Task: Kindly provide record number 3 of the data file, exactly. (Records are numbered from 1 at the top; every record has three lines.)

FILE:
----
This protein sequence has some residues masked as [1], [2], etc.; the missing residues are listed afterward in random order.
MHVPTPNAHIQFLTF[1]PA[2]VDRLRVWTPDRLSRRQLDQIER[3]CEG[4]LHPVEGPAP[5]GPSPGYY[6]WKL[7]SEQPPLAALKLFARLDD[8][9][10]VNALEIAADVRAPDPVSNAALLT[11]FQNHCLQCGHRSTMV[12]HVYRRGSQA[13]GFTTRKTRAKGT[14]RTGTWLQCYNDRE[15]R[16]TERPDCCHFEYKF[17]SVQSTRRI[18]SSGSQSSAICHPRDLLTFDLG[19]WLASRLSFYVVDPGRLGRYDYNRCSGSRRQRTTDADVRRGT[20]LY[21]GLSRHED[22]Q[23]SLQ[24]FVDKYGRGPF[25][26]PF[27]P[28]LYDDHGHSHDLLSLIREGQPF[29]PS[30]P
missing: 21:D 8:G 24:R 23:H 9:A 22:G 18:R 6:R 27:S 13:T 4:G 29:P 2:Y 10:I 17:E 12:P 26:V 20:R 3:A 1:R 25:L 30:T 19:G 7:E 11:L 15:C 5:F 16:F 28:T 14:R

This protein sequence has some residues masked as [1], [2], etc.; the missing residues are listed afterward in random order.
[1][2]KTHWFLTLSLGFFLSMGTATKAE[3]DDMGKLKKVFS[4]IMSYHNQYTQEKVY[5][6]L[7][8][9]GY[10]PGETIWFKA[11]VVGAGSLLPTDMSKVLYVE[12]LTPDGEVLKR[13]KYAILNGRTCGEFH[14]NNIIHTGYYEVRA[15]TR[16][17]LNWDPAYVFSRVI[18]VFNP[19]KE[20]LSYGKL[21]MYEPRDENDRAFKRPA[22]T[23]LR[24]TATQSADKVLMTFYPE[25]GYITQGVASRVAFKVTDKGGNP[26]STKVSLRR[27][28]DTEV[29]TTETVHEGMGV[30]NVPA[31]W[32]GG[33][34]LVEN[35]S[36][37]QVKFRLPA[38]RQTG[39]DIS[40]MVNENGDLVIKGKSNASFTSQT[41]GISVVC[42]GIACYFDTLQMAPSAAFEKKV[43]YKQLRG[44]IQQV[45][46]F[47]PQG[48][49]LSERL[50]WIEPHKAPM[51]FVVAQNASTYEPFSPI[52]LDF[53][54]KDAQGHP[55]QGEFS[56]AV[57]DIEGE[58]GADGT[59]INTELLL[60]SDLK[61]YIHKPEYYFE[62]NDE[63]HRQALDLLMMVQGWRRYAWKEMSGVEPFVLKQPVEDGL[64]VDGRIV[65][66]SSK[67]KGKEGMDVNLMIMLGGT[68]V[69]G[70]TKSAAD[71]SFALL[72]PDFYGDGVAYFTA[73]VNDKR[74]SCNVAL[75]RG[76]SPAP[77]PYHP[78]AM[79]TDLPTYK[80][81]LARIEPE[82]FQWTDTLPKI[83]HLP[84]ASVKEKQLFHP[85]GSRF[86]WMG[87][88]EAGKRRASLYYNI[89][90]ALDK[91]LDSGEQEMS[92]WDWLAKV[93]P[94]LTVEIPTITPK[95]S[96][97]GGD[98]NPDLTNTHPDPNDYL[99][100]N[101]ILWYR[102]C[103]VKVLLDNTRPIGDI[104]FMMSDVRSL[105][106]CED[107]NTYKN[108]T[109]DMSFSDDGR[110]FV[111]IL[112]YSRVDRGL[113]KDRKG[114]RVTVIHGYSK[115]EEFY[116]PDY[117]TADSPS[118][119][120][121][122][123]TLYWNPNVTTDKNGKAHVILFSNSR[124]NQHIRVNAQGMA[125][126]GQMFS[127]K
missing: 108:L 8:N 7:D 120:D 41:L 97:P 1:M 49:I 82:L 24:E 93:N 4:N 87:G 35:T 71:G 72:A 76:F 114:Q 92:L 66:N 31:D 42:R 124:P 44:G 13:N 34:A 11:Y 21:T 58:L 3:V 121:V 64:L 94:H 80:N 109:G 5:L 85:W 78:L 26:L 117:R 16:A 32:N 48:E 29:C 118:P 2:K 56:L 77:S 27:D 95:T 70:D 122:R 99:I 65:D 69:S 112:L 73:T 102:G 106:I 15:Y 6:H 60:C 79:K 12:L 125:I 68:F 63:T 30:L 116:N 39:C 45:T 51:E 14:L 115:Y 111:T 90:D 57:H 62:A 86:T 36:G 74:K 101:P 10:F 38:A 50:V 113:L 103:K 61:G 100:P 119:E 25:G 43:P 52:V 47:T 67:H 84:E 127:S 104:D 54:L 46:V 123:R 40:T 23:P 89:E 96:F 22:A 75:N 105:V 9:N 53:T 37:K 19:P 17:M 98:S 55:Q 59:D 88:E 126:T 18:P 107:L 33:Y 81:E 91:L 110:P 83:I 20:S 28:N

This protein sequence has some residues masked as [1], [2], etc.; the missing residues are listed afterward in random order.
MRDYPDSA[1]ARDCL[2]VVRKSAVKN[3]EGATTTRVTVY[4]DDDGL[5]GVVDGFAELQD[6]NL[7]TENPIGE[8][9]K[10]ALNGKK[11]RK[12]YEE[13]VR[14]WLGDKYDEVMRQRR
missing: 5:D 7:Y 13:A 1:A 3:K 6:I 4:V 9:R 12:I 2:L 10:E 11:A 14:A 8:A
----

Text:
This protein sequence has some residues masked as [1], [2], etc.; the missing residues are listed afterward in random order.
MRDYPDSA[1]ARDCL[2]VVRKSAVKN[3]EGATTTRVTVY[4]DDDGL[5]GVVDGFAELQD[6]NL[7]TENPIGE[8][9]K[10]ALNGKK[11]RK[12]YEE[13]VR[14]WLGDKYDEVMRQRR
missing: 5:D 7:Y 13:A 1:A 3:K 6:I 4:V 9:R 12:I 2:L 10:E 11:A 14:A 8:A